TABLE III__________________________________________________________________________ METAL TALLATE SOAPS AS MOLD RELEASE AGENTS__________________________________________________________________________ Evaluation of Product Mold Removal fromSample Grease Soap Type and Percent of Oil Viscosity of Release Plastic withNo. Consistency Additives (1) Composition Blend Oil Blend Rating Water__________________________________________________________________________ PLASTIC CONE SUS AT AT 77° F. 100° F.2-1 380 Potassium 13.1 58/60 LCT 40 Poor Good Tallate Distillate & Kerosene2-2 380 Sodium Tallate 14.7 Paraffin 5 45 Good Good Base (2) + Kerosene2-3 380 Sodium Tallate + 17.3 Paraffin 20 60 Poor Fair Zinc Oxide + Methyl 4.0 Base + Zinc oxide Zinc oxide Salicylate (3) + 0.3 Kerosene posited on adheres to Paraffin Wax 2.0 peated use foam and plastic2-4 367 Sodium Tallate + 15.8 Paraffin 20 52 Poor Poor Titanox + Methyl 1.0 Base + Titanox ad- Salicylate (3) + 0.3 Kerosene heres to foam Paraffin Wax 2.0 and plastic2-5 345 Sodium Tallate + 16.8 Paraffin 20 52 Fair Excellent Paraffin Wax Base + at Uniroyal Kerosene plant test Excellent at Goodrich Excellent plant test__________________________________________________________________________ (1) Iodine number of tall oil fatty acid = 130 - 140 (2) Paraffin 5-90/95 paraffin distillate phenol treated, dewaxed and hydrofinished (3) Methyl Salicylate masks kerosene odor.
TABLE IV__________________________________________________________________________ EFFECT OF WAX CONTENT ON RELEASE PROPERTIES OF SODIUM TALLATE__________________________________________________________________________SOAPS Laboratory Evaluation of Product Mold Release Rating-Laboratory Grease Composition (percentage of tests) Removal -Designation Consistency Ingredient % Rated Excellent(1) From Plastic__________________________________________________________________________ Plastic Cone at 77° F3-1 345 Sodium Tallate 19.36 Paraffin 20 Base 50.24 Kerosene 26.6 Paraffin Wax 3.8 40 Excellent3-2 332 Sodium Tallate 19.6 Paraffin 20 Base 47.7 Kerosene 26.7 Paraffin Wax 6.0 0 Excellent3-3 370 Sodium Tallate 16.0 Paraffin 20 Base 48.4 Kerosene 25.0 Paraffin Wax 10.6 0 ExcellentApprovedReference"Chem-Trend"(2) 370 Sodium major Calcium major Wax in form of a emulsion 60 Poor__________________________________________________________________________ (1)Total of 8 tests on each formulation (2)"Chem-Trend"-
TABLE V______________________________________COMPOSITION OF MOLD RELEASE AGENTS(Sodium Tallate) A(3-1) B(3-2)______________________________________Tall Oil (1) 16.8 17.9Sodium Hydroxide 2.56 2.7Paraffin 20 Base (2) 50.24 46.7Kerosene 26.6 26.7Paraffin Wax (3) 3.8 6.0______________________________________ (1) Tall oil fatty acid, an amber colored liquid with a 130-140 iodine number. (2) Paraffin 20 Base - a paraffin distillate 52/54 phenol treated dewaxed and hydrofinished having a SUS viscosity at 100° F. of 300-310. (3) Paraffin wax; P2 -125-127 refined paraffin wax.
|Cited Patent||Filing date||Publication date||Applicant||Title|
|US2901361 *||Sep 6, 1956||Aug 25, 1959||Allied Asphalt & Mineral Corp||Mold release agent|
|US2976160 *||Nov 14, 1958||Mar 21, 1961||Pure Oil Co||Emulsion concentrates|
|US2993800 *||Sep 6, 1957||Jul 25, 1961||Kerr Mc Gee Oil Ind Inc||Wax-in-water emulsions and process for their preparation|
|Citing Patent||Filing date||Publication date||Applicant||Title|
|US4131662 *||Jan 3, 1978||Dec 26, 1978||Mobay Chemical Corporation||Talc-based external mold release agent for polyurethane foams|
|US4609511 *||Jan 15, 1986||Sep 2, 1986||W. R. Grace & Co.||Release agent and process performable therewith for the production of polyurethane foam|
|US4770827 *||Jan 17, 1986||Sep 13, 1988||Teroson Gmbh||Process for producing molded articles|
|US4892585 *||Oct 17, 1988||Jan 9, 1990||Grace Service Chemicals Gmbh||Process for producing articles made from polyurethane foam and additive for performing this process|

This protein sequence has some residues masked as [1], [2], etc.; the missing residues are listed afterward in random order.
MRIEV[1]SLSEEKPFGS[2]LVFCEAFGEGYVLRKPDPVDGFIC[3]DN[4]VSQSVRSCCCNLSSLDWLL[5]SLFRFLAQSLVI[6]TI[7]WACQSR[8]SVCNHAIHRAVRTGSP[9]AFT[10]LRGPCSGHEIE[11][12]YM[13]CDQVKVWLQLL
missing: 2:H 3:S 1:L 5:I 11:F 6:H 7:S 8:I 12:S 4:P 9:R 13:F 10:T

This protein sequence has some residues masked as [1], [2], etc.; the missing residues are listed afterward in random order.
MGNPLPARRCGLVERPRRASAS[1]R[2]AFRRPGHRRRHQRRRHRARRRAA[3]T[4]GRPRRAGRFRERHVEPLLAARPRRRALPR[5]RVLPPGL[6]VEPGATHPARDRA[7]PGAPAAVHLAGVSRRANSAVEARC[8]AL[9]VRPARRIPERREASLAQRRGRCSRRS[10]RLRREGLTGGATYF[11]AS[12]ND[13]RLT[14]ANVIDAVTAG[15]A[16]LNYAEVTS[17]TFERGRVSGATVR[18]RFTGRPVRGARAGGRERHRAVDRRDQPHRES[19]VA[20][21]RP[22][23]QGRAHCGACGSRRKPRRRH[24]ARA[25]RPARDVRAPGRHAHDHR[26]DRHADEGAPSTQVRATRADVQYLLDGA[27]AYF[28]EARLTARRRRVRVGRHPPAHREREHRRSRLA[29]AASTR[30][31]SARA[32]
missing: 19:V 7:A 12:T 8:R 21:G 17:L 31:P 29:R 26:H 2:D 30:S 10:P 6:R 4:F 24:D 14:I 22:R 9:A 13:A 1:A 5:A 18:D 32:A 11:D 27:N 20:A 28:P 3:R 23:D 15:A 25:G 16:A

|US4936917 *||Jan 12, 1988||Jun 26, 1990||Air Products And Chemicals, Inc.||Water based mold release compositions containing poly(siloxane-glycol) surfactants for making polyurethane foam article in a mold|
|US5028366 *||Jan 12, 1988||Jul 2, 1991||Air Products And Chemicals, Inc.||Water based mold release compositions for making molded polyurethane foam|
|US5087285 *||Feb 20, 1990||Feb 11, 1992||Kali-Chemie Ag||Dichloromonofluoroethane compositions|
|US5204126 *||Oct 10, 1991||Apr 20, 1993||Nanofilm Corporation||Mold surfaces with ultra thin release films|
|US5529618 *||Sep 27, 1995||Jun 25, 1996||Solvay Fluor Und Derivate Gmbh||Compositions comprising difluoromethoxy-2,2,2-trifluoroethane|
|US5554438 *||Jul 22, 1994||Sep 10, 1996||Imperial Chemical Industries, Plc||Self-release binder system|
|US6162290 *||Jul 8, 1998||Dec 19, 2000||Acmos Chemie Gmbh & Co.||Release agent|
|US6372160||Jun 14, 1999||Apr 16, 2002||Genesee Polymers Corporation||Process for using aqueous release compound|
|US7018461 *||Dec 18, 2002||Mar 28, 2006||Cellulose Solutions, Llc||Release agents|
|US7030066||Nov 12, 2002||Apr 18, 2006||Charles Piskoti||Wetting composition for high temperature metal surfaces, and method of making the same|
|US8048216 *||May 6, 2004||Nov 1, 2011||Massidda Joseph F||Anti-corrosive package|
|US8080103||Dec 14, 2007||Dec 20, 2011||Lafarge||Demoulding composition|
|US8551238||Oct 31, 2011||Oct 8, 2013||Joseph F. Massidda||Anti-corrosive package|
|US20030160363 *||Dec 18, 2002||Aug 28, 2003||Massidda Joseph F.||Release agents|
|US20040207122 *||May 6, 2004||Oct 21, 2004||Massidda Joseph F.||Anti-corrosive package|
|US20100107928 *||Dec 14, 2007||May 6, 2010||Lafage||Demoulding composition|
|EP0846539A2 *||Nov 20, 1997||Jun 10, 1998||Th. Goldschmidt AG||Release agent used on moulds for manufacturing of plastic molded products|
|WO2006094707A2 *||Mar 2, 2006||Sep 14, 2006||Acheson Industries, Inc.||Instantaneously mixable anhydrous lubricant and separation agent mixtures|
|WO2006094707A3 *||Mar 2, 2006||Dec 7, 2006||Acheson Ind Inc||Instantaneously mixable anhydrous lubricant and separation agent mixtures|
|WO2008087298A1 *||Dec 14, 2007||Jul 24, 2008||Lafarge||Stripping composition|
|U.S. Classification||106/38.24, 427/135, 106/268, 106/38.25, 264/338, 106/271|
|International Classification||B29C33/00, B29B15/00, B29C33/56, B29B13/00, B29C59/00, B29C33/60|
|Cooperative Classification||B29K2075/00, B29L2031/58, B29C33/60, B29K2105/04, B29K2705/00|